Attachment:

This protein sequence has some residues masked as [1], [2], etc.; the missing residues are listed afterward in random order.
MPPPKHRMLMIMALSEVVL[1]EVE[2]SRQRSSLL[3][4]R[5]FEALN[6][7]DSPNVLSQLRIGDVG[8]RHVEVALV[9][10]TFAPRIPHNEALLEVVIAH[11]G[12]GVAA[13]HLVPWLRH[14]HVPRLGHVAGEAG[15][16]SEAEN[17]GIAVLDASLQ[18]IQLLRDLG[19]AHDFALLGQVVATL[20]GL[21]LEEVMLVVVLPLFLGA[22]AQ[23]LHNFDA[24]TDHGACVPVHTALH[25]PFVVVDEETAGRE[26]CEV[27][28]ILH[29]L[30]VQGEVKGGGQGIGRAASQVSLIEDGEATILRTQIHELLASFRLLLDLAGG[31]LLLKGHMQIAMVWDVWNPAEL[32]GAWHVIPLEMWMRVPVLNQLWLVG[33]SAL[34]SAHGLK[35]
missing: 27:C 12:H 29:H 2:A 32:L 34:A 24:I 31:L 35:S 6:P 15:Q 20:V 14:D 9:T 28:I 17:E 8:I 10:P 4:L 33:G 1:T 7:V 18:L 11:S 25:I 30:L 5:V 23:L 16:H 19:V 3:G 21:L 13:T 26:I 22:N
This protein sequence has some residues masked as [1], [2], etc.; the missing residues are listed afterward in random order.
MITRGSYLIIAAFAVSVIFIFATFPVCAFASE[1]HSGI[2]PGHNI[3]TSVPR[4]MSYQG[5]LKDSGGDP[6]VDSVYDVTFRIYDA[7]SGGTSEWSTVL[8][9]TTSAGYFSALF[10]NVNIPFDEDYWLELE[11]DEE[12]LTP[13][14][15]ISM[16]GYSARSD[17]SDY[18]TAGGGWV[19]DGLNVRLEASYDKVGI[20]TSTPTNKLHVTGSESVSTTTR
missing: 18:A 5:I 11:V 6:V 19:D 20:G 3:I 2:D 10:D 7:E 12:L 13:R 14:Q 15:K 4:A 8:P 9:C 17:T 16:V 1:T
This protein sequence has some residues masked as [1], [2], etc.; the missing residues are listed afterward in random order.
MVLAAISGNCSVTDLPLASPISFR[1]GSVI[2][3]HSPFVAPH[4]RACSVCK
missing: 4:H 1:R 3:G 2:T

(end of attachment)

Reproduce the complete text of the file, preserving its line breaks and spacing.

This protein sequence has some residues masked as [1], [2], etc.; the missing residues are listed afterward in random order.
MPPPKHRMLMIMALSEVVL[1]EVE[2]SRQRSSLL[3][4]R[5]FEALN[6][7]DSPNVLSQLRIGDVG[8]RHVEVALV[9][10]TFAPRIPHNEALLEVVIAH[11]G[12]GVAA[13]HLVPWLRH[14]HVPRLGHVAGEAG[15][16]SEAEN[17]GIAVLDASLQ[18]IQLLRDLG[19]AHDFALLGQVVATL[20]GL[21]LEEVMLVVVLPLFLGA[22]AQ[23]LHNFDA[24]TDHGACVPVHTALH[25]PFVVVDEETAGRE[26]CEV[27][28]ILH[29]L[30]VQGEVKGGGQGIGRAASQVSLIEDGEATILRTQIHELLASFRLLLDLAGG[31]LLLKGHMQIAMVWDVWNPAEL[32]GAWHVIPLEMWMRVPVLNQLWLVG[33]SAL[34]SAHGLK[35]
missing: 27:C 12:H 29:H 2:A 32:L 34:A 24:I 31:L 35:S 6:P 15:Q 20:V 14:D 9:T 28:I 17:E 8:I 10:P 4:L 33:G 1:T 7:V 18:L 11:S 25:I 30:L 5:V 23:L 16:H 19:V 3:G 21:L 13:T 26:I 22:N
This protein sequence has some residues masked as [1], [2], etc.; the missing residues are listed afterward in random order.
MITRGSYLIIAAFAVSVIFIFATFPVCAFASE[1]HSGI[2]PGHNI[3]TSVPR[4]MSYQG[5]LKDSGGDP[6]VDSVYDVTFRIYDA[7]SGGTSEWSTVL[8][9]TTSAGYFSALF[10]NVNIPFDEDYWLELE[11]DEE[12]LTP[13][14][15]ISM[16]GYSARSD[17]SDY[18]TAGGGWV[19]DGLNVRLEASYDKVGI[20]TSTPTNKLHVTGSESVSTTTR
missing: 18:A 5:I 11:V 6:V 19:D 20:G 3:I 2:D 10:D 7:E 12:L 13:R 14:Q 15:K 4:A 8:P 9:C 17:T 16:V 1:T
This protein sequence has some residues masked as [1], [2], etc.; the missing residues are listed afterward in random order.
MVLAAISGNCSVTDLPLASPISFR[1]GSVI[2][3]HSPFVAPH[4]RACSVCK
missing: 4:H 1:R 3:G 2:T